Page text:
cigar

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a good five-cent cigar

Something that is well or reasonably priced. We need a good five-cent cigar, not more of these ridiculously overpriced items.
See also: cigar, good

close, but no cigar

cliché A phrase said when one is almost correct or successful but ultimately fails. Cigars were once commonly used as prizes or awards. A: "Is the answer 73?" B: "Ooh, close, but no cigar. It's 75, actually." The team captain shoots the puck at the wide-open net, but it bounces off the post! Close, but no cigar!
See also: but, cigar, no

no cigar

A phrase said when one is almost correct or successful but ultimately fails. Most commonly heard in the phrase "close but no cigar." Cigars were once commonly used as prizes or awards. You all had some very good guesses—they were close but no cigar.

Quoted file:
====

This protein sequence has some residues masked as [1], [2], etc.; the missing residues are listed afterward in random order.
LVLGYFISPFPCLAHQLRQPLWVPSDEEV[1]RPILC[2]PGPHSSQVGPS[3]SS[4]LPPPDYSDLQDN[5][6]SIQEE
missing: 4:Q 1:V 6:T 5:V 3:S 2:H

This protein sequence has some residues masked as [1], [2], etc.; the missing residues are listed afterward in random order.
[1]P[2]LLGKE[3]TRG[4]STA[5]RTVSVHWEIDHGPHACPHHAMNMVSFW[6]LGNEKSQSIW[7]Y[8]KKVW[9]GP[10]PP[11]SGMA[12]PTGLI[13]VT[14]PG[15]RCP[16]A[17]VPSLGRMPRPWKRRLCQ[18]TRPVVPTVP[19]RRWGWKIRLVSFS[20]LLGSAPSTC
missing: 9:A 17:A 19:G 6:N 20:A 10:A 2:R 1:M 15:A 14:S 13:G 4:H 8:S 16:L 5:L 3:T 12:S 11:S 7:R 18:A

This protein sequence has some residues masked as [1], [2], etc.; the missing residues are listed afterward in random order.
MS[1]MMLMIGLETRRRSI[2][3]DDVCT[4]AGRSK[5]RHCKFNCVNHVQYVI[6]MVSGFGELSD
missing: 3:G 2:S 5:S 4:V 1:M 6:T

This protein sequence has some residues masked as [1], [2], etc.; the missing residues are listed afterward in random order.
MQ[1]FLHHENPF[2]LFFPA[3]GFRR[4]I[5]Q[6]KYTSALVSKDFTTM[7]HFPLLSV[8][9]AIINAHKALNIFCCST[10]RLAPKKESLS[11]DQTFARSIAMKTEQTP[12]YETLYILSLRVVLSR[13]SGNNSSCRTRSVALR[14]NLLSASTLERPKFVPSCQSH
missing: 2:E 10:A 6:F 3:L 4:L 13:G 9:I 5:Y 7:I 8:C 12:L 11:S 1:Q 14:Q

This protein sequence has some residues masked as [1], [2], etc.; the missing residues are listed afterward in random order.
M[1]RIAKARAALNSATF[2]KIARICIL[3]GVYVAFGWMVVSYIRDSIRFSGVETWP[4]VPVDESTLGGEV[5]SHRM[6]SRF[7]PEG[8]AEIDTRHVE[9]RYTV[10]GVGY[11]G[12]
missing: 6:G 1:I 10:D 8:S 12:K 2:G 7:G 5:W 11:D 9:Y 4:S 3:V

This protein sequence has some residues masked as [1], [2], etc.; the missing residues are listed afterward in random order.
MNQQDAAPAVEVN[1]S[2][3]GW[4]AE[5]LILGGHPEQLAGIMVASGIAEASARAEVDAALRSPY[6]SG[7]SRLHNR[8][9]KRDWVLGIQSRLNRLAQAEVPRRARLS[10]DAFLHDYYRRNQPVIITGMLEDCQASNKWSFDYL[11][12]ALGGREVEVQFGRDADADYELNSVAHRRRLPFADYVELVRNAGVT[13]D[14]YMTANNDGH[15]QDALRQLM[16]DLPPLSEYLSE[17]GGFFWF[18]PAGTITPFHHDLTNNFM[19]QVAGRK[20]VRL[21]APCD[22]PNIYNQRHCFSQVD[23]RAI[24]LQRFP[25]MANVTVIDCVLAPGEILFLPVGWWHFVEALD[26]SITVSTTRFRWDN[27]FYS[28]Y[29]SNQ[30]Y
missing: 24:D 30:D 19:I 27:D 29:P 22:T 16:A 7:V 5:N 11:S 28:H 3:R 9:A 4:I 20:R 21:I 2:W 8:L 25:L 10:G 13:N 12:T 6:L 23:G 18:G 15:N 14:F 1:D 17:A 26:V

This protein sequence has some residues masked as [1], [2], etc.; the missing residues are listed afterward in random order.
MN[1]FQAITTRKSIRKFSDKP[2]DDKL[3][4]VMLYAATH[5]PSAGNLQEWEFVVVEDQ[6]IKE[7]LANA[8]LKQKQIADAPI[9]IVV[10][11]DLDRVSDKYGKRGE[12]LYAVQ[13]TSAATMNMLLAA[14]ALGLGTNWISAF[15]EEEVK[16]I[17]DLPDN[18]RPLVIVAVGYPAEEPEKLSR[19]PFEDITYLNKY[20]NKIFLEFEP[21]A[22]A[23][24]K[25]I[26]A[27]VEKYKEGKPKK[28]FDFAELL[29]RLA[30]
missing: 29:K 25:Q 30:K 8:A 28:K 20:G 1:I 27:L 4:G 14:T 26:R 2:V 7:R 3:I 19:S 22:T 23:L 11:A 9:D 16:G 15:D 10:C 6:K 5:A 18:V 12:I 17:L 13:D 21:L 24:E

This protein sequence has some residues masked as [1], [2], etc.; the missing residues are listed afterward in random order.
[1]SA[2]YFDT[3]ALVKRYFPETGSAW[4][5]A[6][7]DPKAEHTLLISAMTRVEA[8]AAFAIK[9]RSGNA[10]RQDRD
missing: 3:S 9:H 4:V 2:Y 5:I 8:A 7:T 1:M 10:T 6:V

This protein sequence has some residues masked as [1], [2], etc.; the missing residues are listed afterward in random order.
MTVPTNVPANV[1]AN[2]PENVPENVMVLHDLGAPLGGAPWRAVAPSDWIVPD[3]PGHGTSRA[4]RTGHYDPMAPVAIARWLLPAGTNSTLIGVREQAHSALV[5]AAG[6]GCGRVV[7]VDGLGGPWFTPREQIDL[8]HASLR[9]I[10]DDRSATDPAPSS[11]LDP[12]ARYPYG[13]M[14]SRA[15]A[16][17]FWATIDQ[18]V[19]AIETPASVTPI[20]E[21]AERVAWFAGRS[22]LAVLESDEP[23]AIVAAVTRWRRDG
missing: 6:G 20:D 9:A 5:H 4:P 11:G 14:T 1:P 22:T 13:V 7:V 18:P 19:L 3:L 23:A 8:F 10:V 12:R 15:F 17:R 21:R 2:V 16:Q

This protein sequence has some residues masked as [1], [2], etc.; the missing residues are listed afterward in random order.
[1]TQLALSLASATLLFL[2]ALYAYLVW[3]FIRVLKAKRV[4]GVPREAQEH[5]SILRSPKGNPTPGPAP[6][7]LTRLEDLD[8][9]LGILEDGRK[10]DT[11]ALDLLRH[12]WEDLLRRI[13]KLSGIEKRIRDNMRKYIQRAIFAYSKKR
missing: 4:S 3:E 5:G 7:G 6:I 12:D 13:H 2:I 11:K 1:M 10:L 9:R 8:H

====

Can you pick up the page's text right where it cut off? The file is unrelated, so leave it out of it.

See also: cigar, no
Farlex Dictionary of Idioms. © 2015 Farlex, Inc, all rights reserved.

Close, but no cigar.

Cliché Some effort came close to succeeding, but did not succeed. (Alludes to not quite winning a cigar as a prize.) Jill: How did you do in the contest? Jane: Close, but no cigar. I got second place.
See also: but, cigar, no
McGraw-Hill Dictionary of American Idioms and Phrasal Verbs. © 2002 by The McGraw-Hill Companies, Inc.

close but no cigar

A narrowly missed success, as in That ball was definitely out-close but no cigar. This interjection alludes to awarding a cigar to the winner of some competition, such as hitting a target. [Slang; early 1900s]
See also: but, cigar, close, no
The American Heritage® Dictionary of Idioms by Christine Ammer. Copyright © 2003, 1997 by The Christine Ammer 1992 Trust. Published by Houghton Mifflin Harcourt Publishing Company. All rights reserved.

close but no cigar

or

nice try but no cigar

You say close but no cigar or nice try but no cigar to mean that someone is almost correct or that they have almost been successful, but are not quite correct or successful. He tried to break the record. It was close, but no cigar. Note: In the past, cigars were sometimes given as prizes at fairs. This expression may have been used if someone did not quite manage to win a prize.